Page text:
ByPeter Flynn, writer at
An advocate for understanding the phenomenological wonder of the moving image. Also Tremors is the best.
Peter Flynn

As I've mentioned in previous articles, I really can't help pitching the prospective Alien 5 and Prometheus 2 against each other. I know I shouldn't, given the pally exterior Neill Blomkamp and Ridley Scott are putting up, but it's so hard to resist! It's like being told not to look at the top of a magazine rack, or not to annoy your younger sibling. You're just gonna want to do it more!

What's bizarre about Prometheus 2 and Alien 5 is that they're being crafted by filmmakers with completely different styles and heritages, and are both claiming to take the brand in a wild new direction. This is all happening at once, with the audience and fandom caught in the middle. I just want to reach out to Blomkamp and Scott, and shout "boys! You can both marry me!" The truth is, I doubt either of these projects are truly for the audience, and are more likely serving each director's desires with the Alien mythos. So, judging by previous movies, rumors, concept art, and each director's body of work, let's pitch Alien 5 against Prometheus 2 and see who comes out on top!


This is a sure bet!
This is a sure bet!

Now in a category literally entitled "Aliens", it might be easy to determine which movie wins. Let's be nice to Prometheus 2 for a moment, and give it the benefit of the doubt. The first Prometheus introduced a few cool concepts, but ultimately didn't wow in the Alien department. I don't think I'll ever forgive it for retconning the space jockeys to not have giant elephant faces. Everything is worse without giant elephant faces! Ultimately, nothing in Prometheus wasn't derivative of established Alien iconography, right down to that non-xenomorph at the end. Although there have been promises of new Alien lifeforms in Prometheus 2, I can't shake the idea that they will be some variation of black goo and or Geiger monster.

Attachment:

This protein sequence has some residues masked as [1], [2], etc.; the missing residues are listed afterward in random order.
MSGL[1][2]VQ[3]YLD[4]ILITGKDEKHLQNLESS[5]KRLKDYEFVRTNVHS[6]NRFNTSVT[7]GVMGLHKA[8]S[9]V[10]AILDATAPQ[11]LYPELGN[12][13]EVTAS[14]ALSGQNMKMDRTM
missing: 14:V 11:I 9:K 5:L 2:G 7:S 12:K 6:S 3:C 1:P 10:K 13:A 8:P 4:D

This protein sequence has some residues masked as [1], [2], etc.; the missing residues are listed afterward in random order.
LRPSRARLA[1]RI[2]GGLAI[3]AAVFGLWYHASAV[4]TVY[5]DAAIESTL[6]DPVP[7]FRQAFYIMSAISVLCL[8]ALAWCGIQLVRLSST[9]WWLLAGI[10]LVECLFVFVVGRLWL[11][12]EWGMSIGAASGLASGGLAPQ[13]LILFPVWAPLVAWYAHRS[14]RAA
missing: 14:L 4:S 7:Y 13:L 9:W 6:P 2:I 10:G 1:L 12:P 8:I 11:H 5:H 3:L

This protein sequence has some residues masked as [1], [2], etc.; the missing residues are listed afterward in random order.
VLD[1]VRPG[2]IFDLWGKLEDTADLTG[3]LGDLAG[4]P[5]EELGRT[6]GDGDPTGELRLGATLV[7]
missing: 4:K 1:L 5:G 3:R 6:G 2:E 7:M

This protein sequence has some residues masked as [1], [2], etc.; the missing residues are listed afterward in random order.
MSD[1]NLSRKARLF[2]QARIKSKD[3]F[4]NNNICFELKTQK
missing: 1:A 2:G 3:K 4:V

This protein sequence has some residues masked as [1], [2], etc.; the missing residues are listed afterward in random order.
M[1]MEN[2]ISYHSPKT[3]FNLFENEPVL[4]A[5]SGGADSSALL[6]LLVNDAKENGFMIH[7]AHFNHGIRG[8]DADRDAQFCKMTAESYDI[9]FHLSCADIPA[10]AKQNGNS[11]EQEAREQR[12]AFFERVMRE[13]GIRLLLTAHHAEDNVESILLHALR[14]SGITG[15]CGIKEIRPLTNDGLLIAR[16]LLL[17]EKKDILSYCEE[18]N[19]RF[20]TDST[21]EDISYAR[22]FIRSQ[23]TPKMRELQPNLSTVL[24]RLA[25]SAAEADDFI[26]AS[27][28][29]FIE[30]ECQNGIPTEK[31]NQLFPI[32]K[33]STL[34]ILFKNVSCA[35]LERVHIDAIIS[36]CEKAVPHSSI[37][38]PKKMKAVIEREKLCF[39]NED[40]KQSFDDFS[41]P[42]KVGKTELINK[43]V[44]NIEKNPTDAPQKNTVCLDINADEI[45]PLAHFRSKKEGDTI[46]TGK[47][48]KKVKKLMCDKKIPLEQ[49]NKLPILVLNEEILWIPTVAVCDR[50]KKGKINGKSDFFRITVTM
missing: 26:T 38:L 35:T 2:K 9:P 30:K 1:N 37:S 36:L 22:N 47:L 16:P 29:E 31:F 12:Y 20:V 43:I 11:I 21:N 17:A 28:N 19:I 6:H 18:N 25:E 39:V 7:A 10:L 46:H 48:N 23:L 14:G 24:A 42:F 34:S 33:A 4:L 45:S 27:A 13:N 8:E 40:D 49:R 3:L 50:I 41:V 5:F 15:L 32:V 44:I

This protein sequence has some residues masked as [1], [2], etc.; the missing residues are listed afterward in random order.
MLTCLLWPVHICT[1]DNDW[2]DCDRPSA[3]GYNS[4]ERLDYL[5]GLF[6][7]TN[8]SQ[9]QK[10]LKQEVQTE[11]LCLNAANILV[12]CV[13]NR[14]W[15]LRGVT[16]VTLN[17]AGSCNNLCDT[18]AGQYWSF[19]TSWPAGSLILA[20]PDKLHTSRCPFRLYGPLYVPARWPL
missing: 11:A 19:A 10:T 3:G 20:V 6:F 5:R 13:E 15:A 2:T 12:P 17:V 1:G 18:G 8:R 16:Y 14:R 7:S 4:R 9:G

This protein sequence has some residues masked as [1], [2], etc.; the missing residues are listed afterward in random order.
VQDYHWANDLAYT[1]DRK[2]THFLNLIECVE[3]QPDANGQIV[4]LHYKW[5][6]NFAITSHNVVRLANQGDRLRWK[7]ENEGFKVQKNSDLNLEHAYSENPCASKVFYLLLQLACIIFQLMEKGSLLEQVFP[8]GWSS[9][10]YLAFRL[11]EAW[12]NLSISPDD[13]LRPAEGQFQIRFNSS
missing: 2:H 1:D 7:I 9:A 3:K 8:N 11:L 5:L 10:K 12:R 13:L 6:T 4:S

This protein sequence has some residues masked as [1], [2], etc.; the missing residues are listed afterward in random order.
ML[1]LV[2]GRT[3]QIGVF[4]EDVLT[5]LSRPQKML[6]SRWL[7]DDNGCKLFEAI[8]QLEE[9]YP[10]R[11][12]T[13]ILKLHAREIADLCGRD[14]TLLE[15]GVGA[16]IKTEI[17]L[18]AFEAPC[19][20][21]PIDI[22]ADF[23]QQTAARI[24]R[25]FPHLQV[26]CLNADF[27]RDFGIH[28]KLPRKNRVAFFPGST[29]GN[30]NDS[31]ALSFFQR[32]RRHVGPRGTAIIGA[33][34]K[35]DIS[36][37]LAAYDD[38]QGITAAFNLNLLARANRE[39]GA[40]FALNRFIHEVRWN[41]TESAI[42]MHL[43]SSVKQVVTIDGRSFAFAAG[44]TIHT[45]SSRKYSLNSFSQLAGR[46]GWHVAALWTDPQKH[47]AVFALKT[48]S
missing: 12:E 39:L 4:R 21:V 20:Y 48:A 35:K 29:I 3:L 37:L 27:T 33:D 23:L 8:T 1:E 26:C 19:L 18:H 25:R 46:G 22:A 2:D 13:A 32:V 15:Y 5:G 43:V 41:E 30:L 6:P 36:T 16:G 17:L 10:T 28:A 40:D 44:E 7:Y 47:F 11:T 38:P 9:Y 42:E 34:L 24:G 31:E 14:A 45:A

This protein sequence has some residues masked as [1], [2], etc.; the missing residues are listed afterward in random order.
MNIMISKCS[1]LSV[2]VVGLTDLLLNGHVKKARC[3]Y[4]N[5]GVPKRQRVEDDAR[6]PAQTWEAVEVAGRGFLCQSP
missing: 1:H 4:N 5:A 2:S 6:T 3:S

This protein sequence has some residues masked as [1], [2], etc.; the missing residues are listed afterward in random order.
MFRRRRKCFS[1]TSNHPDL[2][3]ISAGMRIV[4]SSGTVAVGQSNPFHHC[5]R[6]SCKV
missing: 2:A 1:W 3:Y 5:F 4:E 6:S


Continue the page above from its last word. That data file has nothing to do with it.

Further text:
Conversely, Alien 5 will have xenomorphs, so it wins this category, just like anything in the world that simply "has xenomorphs". They're kind of a trump card really.

Weyland Yutani

Of course, Prometheus and its sequels takes place in a time before Weyland merges with the Yutani corporation, so it depicts an entirely different company to the one that dispatched the Nostromo, the Sulaco and the Colonial Marines out to LV-426. This is why I'm actually more excited to see the Prometheus 2 iteration of Weyland corp, as for once, it's not retreading ground already laid by the Alien movies... I hope.

Blomkamp's movie is likely still depicting an evil organization that continues to think it's a good idea to bring ravenous space monsters back to Earth for the purpose of bio-weaponry research. Hey, Blomkamp! Jurassic World just did a great job of proving why that's a dumb idea! You don't have to follow suit.


Turn back turn back!
Turn back turn back!

The notion of adventure and discovery is a dubious one to apply to the Alien franchise. Sure, it's about venturing into the far-off reaches of space and coming across unknown lifeforms, but Star Trek it ain't! Shaw's lines from the first Prometheus "we were so wrong!" perfectly embody what these movies think about the whimsical adventure of the cosmos. That said, the concept art initially exhibited by Blomkamp seemed mostly concerned with the Weyland Yutani headquarters, and is aiming for a relatively stationary fight for survival. While I'm not a fan of the confused ideas of discovery and creation that Prometheus revels in, I still prefer it over what could essentially become an arena match!


This is where the real differences in these projects emerge. Neill Blomkamp and Ridley Scott couldn't be more different as creators. One's a heritage artist who helped shape the back bone of sci-fi cinema, and then did nothing else; the other is a young prodigy who excited everyone with his debut, and has dilly dallied around ever since. Actually, they're pretty similar when you think about it. While Neil Blomkamp has lived firmly in the shadow of District 9, Ridley Scott has marched out of the shadows of Alien and Blade Runner so far that he's currently getting sun burn. It's not a good look. It makes him look extra grumpy.

If I had to peg a director to produce a more interesting product in 2016, it would be Blomkamp. While Blomkamp is generally a shakier director who shoots first, makes a movie later, as evidenced by films like Chappie, Scott has slowly descended into the realms of predictability. I'm not getting ready to watch Prometheus 2, but getting ready to watch its script, delivered through Ridley Scott.

What are your thoughts, hopes and fears for Prometheus 2 and Alien 5? Let us know with a post here on MoviePilot, or leave a comment below!


Which sci-fi epic will come out on top in 2016?


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